Bruce Peninsula: A Perfect Camping Guide 2020
1. A Brief History of Bruce Peninsula
The number one sign of a true traveler is their will to know more about the past of the place they are visiting. Just like people have stories of how they came to a certain point in their life, tourist spots are no different.
2. National Parks in the Bruce Peninsula
There are 2 National Parks located in the Bruce Peninsula. There are 8 Ontario Parks and 4 Federation of Ontario Naturalists Parks along with the two national parks. These places make the Bruce Peninsula a really popular attraction. Let’s take a look at the two prominent national parks where you can camp!
1. Bruce Peninsula National Park
It is one of the largest protected areas in southern Ontario, with an area of 156 square kilometers. The National Park at the northern Bruce Peninsula is located at the heart of UNESCO‘s Niagara Escarpment World Biosphere Reserve. It is the chief jewel of tourist attractions in Northern Bruce Peninsula.
The Dolomite cliffs rise along the shoreline of the national park that faces the blue waters of the Georgian Bay shoreline. Grottos have been formed along these cliffs, as the erosion of the rocks continued. These grottoes are now the main attraction of the national park, along with the park that leads to the Bruce Trail.
2. Fathom Five National Marine Park
Bruce Peninsula National Park is the first national marine conservation area in Canada. Its purpose is to conserve and protect freshwater ecosystems. Apart from that, the Fathom Five National Park displays shipwrecks and lighthouses.
3. The Guide Book
Bruce Peninsula’s own website, Beautiful Bruce Peninsula has been quite active. It informs visitors about the places to explore. Download their guidebook to the Bruce Peninsula. You will find a detailed account of navigation through the area.
4. Grotto Parking Reservations
Grotto parking reservations are hard to get at the eleventh hour. It might seem weird that one section is totally dedicated to grotto parking reservations. But the grotto is a popular attraction in the Bruce Peninsula Provincial Park. Grotto parking reservations do become a headache if you don’t think about it earlier. Don’t forget to get your grotto parking reservations!
5. Campgrounds of the Bruce Peninsula
Looking for designated campgrounds for a stay in the area? Keep thee places in mind as you plan your trip. Check out the list below for the names of some of the most reliable campgrounds:
- Cape Croker Park
- Happy Hearts Tent And Trailer Park
- Lions Head Camping
- Lakeside Camp
- Roth Park
- Summer House Park
- Tobermory Village Campground
- Woodland Park
- Cyprus Lake Campground
Most of the campgrounds in the area are pet-friendly. You can bring your furry buddies along on your hiking trip. For a detailed look at all of the campgrounds mentioned above, check out this link. Might just prepare you for the hike to the grotto!
6. Ontario Parks/Lighthouses
As mentioned above, there are six Ontario Parks in the Bruce Peninsula. They are:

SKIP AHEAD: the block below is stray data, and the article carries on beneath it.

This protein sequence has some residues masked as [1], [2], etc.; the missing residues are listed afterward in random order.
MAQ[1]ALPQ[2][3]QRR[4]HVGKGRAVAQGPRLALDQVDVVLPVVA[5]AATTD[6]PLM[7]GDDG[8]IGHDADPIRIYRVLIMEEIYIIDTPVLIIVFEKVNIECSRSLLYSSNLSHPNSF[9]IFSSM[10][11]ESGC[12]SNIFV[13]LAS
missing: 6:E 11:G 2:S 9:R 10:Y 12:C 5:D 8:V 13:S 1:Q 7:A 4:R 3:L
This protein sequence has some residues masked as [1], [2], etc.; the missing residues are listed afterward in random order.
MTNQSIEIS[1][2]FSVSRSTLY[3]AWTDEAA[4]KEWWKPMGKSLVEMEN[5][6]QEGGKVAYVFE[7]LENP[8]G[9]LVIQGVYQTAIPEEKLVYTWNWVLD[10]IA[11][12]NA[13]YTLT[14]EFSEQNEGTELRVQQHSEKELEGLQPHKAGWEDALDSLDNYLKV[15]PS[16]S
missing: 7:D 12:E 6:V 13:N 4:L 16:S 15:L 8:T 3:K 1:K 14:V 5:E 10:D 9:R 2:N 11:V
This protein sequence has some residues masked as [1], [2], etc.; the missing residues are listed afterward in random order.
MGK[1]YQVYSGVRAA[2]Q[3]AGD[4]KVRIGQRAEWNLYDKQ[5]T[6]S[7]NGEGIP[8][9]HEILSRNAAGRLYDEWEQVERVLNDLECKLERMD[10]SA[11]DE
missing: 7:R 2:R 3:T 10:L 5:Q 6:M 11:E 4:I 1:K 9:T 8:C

- Little Cove
- Cabot Head
- Black Creek
- Ira Lake
- Smoky Head
- Hope Bay Forest
- Johnstons Harbour
- Lion’s Head
Of all of the Ontario Parks mentioned, Lion’s Head is the most prominent one. Let’s have a look at all the lighthouses present in the area as well:
- Knife & Lyal Island Lighthouse
- Cape Croker Lighthouse
- Flowerpot Island
- Big Tub Lighthouse
- Cabot Head Lighthouse
- Lion’s Head Lighthouse
It’s a great idea to give all of them a shot while you find yourself around the Bruce Peninsula area.
7. The Bruce Trail
8. Sauble Beach
Sauble Beach lies on the northern edge of the Saugeen nation and the eastern shore of Lake Huron. It was originally named by the French but has now developed its own identity as a small community of people. Public transport doesn’t exist in the Sauble Beach area. All the permanent residents in the area are dependent on their private vehicles.
Sauble Beach’s motto is one that I wholeheartedly agree with, and hope that you will too: Live life slow.
9. Things to Keep in Mind
Here are some tips before you plan your trip to the grottos.
- Alcohol consumption is not allowed at the grottoes.
- Barbecuing is not allowed along the shoreline due to the risk of fires.
- Jumping off cliffs is not considered safe, due to the heavy undercurrent and the cold nature of the waters.
- Do check out the Indian Head Cove and the Natural Arch while heading towards the grotto.
- Be prepared for a full-blown hike to the grotto, because the surface can be challenging at times. The hike to the grotto takes about 45 minutes. Ancient cheddar trees will keep you company on your arduous hike to the grotto!
- Essential supplies like food and water are not found in the surrounding area. Do consider packing a picnic to avoid problems later on.
If you come prepared, the Bruce Peninsula can be one of the best Bruce Peninsula camping experiences. There’s plenty of things to explore, and two sides of beautiful water bodies to swim in. Go ahead, make reservations and plan your trip!
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